17 foods Americans like that furiners find disgusting and much needed commentary

This is one of those mostly stupid www click bait lists, but inquiring minds just had to know.  Here they are in no particular order.

 1. Grits – TPP finds them to be tasteless fodder. To be fair, other cultures have their versions of tasteless fodder too.  So don’t be too quick to point your spatzle/dumpling/yuca stained fingers at grits.  Actually TPP likes yucca better than grits.  

2-3. Velveeta cheese/Cheese Whiz – Both of these were counted separately, but they’re really the same thing, a plasticized facsimile of cheese.  As one comic put it, you can be thankful that Cheese Whiz doesn’t contain either.  Although TPP will admit complicity because Cheese Whiz when melted & combined with a hot tomato salsa makes an OK quick chip dip when you badly need some comfort food. 

4. Supermarket (“Wonder”) bread – Helps build bodies 8 (then 12) ways and comes in the white wrapper with the red, yellow, and blue balloons.  Hmm, a bread that must have been heavily promoted during Saturday morning cartoon shows (along with breakfast cereals ).  Soft, sweetish, spongy, a crust in color only, and you can squeeze it into a dough ball without it crumbling. Some people out grow it, but things are getting better of late and even supermarkets are beginning to have some decent bread.

 5-6. Red licorice (Twizzlers, red rope) – Both of these were counted separately too, but they’re both really the same red, vaguely fruity, chewy, sweet plastic confection.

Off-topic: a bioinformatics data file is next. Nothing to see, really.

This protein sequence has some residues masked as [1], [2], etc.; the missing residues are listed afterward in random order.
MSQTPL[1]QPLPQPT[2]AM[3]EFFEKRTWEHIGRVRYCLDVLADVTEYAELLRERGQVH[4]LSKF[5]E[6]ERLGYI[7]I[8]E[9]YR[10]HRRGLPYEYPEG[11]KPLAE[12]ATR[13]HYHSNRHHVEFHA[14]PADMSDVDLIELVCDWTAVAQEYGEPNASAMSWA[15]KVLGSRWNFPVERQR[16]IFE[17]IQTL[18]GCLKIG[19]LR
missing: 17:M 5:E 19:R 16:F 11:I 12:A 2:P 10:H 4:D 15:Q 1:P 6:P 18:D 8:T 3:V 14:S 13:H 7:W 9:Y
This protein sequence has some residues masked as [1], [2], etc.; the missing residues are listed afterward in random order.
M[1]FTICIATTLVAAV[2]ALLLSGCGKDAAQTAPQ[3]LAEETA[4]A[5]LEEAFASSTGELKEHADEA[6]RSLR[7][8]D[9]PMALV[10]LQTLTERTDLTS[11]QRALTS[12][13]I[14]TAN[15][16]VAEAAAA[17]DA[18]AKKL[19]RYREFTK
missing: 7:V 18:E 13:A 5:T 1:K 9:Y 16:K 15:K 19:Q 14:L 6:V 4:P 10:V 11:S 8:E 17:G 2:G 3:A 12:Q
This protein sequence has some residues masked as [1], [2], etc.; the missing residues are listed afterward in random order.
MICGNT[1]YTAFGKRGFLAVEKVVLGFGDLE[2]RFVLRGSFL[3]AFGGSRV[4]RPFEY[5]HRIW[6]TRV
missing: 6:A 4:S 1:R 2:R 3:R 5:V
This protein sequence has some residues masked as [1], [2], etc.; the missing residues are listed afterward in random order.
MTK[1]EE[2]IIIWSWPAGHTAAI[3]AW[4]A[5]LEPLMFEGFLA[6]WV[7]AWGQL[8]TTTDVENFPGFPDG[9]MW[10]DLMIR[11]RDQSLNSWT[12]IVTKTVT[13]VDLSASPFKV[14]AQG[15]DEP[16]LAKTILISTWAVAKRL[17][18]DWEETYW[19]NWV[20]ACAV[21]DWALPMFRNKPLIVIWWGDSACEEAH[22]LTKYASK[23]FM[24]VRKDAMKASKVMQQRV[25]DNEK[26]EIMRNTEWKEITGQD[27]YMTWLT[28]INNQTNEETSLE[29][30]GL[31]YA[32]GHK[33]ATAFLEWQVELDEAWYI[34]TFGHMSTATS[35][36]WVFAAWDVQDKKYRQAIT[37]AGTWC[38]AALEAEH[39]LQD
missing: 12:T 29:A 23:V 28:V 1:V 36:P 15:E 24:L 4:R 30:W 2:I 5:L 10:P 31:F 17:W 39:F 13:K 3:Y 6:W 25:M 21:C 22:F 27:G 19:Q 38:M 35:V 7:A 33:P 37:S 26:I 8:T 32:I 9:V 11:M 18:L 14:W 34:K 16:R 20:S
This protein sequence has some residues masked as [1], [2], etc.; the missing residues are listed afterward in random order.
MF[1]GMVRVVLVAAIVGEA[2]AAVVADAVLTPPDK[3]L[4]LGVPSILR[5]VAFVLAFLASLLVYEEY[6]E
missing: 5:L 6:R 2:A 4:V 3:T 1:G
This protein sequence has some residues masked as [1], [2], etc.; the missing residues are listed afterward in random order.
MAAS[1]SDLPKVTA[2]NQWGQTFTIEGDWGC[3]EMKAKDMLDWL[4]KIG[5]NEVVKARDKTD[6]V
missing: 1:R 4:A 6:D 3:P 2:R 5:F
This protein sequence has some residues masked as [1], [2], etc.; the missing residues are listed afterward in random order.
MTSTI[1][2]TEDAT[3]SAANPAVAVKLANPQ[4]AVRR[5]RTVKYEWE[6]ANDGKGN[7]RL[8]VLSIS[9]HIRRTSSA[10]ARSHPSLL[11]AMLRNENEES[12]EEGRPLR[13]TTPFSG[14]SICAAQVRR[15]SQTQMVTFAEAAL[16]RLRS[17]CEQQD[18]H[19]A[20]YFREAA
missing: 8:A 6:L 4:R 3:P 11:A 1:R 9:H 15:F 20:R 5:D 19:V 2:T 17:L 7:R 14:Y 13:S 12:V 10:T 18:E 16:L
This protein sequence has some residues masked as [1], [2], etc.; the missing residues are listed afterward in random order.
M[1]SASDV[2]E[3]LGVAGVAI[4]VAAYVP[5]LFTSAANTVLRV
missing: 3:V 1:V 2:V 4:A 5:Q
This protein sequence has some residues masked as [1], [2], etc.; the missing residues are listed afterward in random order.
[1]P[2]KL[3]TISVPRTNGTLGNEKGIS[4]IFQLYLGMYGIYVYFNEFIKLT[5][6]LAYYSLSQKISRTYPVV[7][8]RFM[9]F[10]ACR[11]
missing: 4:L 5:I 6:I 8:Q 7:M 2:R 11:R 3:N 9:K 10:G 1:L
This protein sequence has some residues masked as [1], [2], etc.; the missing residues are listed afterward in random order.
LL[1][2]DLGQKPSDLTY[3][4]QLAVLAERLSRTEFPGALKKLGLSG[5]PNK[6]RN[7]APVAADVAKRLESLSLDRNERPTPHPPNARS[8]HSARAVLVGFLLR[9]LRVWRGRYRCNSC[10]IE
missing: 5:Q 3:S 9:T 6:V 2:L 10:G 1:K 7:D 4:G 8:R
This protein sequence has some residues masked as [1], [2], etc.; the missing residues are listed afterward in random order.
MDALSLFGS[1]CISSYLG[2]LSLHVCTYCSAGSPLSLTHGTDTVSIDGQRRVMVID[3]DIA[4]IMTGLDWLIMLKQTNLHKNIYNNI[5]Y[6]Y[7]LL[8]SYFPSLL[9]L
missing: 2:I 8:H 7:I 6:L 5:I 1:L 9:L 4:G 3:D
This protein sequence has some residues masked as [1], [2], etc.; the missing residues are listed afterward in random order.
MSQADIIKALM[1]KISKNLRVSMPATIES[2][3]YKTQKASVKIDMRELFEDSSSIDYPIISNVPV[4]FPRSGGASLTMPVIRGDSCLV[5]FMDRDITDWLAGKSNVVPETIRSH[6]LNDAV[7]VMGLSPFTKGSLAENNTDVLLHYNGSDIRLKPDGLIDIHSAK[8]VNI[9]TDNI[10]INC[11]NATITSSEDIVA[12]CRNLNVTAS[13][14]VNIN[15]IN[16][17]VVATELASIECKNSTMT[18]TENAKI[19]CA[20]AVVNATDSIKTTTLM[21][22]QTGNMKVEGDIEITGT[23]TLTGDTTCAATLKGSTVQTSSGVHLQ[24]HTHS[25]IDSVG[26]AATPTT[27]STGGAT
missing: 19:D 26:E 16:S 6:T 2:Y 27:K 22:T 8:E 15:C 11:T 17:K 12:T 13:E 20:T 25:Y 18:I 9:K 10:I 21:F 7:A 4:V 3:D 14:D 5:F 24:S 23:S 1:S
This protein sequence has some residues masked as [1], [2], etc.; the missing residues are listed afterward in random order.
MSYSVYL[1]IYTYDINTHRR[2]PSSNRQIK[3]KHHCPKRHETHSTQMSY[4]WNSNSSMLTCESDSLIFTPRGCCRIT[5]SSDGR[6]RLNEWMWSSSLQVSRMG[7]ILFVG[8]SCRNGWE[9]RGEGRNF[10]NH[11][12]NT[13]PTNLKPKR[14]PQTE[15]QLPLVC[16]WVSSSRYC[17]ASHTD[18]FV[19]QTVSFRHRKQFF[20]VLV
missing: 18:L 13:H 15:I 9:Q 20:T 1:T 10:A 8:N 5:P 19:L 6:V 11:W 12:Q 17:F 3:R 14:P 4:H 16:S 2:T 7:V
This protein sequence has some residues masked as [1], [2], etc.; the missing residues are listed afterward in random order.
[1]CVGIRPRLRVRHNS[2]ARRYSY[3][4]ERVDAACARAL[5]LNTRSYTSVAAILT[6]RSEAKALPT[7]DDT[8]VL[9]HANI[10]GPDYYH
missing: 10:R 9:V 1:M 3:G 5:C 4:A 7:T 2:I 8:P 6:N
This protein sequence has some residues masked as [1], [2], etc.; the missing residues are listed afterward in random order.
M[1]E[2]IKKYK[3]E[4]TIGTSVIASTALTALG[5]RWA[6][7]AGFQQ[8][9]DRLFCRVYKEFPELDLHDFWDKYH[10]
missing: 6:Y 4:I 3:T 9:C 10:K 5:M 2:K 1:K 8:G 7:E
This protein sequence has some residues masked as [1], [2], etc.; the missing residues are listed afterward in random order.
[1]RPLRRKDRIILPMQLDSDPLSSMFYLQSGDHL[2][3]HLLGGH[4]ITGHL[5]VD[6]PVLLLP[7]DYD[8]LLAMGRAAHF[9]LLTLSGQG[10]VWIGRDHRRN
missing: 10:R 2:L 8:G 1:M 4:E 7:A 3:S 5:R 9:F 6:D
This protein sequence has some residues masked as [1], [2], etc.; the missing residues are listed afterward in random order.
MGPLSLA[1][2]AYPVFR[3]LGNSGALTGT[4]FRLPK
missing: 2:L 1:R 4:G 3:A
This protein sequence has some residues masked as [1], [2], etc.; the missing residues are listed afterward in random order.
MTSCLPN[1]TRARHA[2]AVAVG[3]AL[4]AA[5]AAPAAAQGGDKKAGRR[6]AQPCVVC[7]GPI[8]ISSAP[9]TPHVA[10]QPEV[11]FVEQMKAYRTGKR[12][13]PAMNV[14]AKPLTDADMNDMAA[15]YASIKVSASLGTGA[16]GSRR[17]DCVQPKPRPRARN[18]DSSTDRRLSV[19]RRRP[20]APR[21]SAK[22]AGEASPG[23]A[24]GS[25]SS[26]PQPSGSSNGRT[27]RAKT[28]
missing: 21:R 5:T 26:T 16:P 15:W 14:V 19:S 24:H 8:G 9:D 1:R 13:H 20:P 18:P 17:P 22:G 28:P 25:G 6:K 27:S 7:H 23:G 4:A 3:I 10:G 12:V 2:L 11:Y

7. Pop Tarts – Nothing good can be said about these cardboard confections except they’re fast.  They even make grocery store donuts look good.

 8. Casseroles containing cream of anything soup – The casseroles in question probably contain canned green beans, also disgusting, and are topped with crumbled potato chips.  But really people? You think this disgusting? What about Jello, which did not make the list? Or marshmallows!

9. Breakfast cereal – Most of these are actually Breakfast Sugar if labeling were honest.  Sugar may not be the most common ingredient because fructose, corn syrup, and dextrose weigh in separately.  It’s hard to find a breakfast cereal that isn’t sweetened any more. What ever happened to just plain shredded wheat?  Long live Weet-Bix. This is to make nice with the people who won't like what TPP has to say about their bacon.

 10. Hershey chocolate – Too sweet, too milky, too soft.  Nothing but kid stuff; grow up. Our local purveyor of chocolate puts finely ground dark roast coffee beans in a dark chocolate, a confection that will give you a real buzz. Keep away from children who wouldn't like it anyways.

 11. Snow Cones – Shaved ice and sweet syrup.  OK, but you have probably never had freshly made maple syrup drizzled on snow. Snow & shaved ice with sweetening was the original sorbet. So this confection has a bit of heritage, a bit of legitimacy, especially on a hot day.  But why can’t they have a mango syrup?

12. Root Beer Float – Root beer, birch beer, sarsaparilla are a North American thing, but a good sharp root beer combined with vanilla ice cream, sorry, this isn’t disgusting. Up to this point TPP had no arguments with the list.